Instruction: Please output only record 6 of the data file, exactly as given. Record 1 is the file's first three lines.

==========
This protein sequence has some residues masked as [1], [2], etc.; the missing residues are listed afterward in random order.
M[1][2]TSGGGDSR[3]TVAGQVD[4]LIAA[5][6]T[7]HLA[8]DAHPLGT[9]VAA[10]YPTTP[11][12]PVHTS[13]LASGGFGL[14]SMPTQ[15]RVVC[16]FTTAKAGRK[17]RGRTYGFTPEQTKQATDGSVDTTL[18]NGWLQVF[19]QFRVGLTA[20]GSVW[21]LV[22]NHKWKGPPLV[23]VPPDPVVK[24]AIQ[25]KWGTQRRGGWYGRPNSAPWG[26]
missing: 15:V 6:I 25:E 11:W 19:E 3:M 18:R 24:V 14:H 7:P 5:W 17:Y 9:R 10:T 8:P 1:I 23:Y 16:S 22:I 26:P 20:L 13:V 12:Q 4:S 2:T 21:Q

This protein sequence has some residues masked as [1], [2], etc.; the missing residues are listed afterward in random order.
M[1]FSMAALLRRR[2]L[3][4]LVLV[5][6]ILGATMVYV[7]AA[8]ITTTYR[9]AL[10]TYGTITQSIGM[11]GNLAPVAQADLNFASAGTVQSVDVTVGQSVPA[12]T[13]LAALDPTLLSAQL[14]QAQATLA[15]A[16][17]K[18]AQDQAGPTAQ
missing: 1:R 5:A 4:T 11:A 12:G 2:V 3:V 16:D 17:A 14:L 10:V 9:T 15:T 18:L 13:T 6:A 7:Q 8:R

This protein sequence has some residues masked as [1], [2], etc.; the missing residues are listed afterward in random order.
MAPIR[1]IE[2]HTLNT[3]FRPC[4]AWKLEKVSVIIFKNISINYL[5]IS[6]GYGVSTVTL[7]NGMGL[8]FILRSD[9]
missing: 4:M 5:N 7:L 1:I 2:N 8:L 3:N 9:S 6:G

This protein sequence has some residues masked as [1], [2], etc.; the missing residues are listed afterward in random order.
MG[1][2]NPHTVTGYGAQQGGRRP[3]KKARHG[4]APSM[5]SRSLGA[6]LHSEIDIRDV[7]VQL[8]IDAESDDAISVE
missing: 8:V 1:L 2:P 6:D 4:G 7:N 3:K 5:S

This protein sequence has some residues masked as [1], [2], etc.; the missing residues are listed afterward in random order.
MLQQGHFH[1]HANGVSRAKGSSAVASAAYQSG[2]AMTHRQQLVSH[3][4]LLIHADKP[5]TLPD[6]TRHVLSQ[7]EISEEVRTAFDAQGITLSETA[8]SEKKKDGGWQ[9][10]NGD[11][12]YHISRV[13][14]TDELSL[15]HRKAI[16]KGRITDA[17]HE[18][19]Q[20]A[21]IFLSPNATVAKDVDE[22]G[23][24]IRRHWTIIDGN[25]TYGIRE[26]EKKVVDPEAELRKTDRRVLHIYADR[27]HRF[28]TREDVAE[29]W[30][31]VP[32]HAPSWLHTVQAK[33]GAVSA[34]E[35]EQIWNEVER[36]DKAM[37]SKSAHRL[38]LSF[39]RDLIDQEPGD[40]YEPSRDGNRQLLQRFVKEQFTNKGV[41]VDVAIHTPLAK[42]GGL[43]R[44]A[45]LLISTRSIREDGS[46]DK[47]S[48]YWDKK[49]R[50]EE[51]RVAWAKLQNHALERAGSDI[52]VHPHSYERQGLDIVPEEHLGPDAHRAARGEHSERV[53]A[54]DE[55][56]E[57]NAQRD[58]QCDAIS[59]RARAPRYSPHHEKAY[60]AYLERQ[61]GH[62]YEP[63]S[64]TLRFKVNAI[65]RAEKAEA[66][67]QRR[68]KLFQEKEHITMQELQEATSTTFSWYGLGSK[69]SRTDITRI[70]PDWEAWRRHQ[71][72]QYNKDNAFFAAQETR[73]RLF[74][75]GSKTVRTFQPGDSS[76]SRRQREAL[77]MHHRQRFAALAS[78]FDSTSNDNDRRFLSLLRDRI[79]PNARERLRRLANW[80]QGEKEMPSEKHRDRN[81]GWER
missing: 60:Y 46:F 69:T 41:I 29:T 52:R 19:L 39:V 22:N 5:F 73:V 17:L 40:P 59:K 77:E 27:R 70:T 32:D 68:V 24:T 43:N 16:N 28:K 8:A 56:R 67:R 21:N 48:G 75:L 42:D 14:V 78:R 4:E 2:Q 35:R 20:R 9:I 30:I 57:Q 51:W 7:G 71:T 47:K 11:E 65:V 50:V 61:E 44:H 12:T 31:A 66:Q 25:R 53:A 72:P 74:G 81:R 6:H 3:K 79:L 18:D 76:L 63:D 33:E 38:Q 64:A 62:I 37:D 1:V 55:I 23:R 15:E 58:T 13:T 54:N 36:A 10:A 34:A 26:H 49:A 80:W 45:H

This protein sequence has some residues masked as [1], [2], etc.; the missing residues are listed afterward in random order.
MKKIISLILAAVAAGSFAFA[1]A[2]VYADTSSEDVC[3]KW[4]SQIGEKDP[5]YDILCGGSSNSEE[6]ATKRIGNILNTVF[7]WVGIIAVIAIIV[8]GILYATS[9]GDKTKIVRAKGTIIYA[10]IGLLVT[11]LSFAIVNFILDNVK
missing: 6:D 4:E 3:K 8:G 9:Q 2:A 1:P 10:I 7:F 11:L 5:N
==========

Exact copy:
This protein sequence has some residues masked as [1], [2], etc.; the missing residues are listed afterward in random order.
MKKIISLILAAVAAGSFAFA[1]A[2]VYADTSSEDVC[3]KW[4]SQIGEKDP[5]YDILCGGSSNSEE[6]ATKRIGNILNTVF[7]WVGIIAVIAIIV[8]GILYATS[9]GDKTKIVRAKGTIIYA[10]IGLLVT[11]LSFAIVNFILDNVK
missing: 6:D 4:E 3:K 8:G 9:Q 2:A 1:P 10:I 7:F 11:L 5:N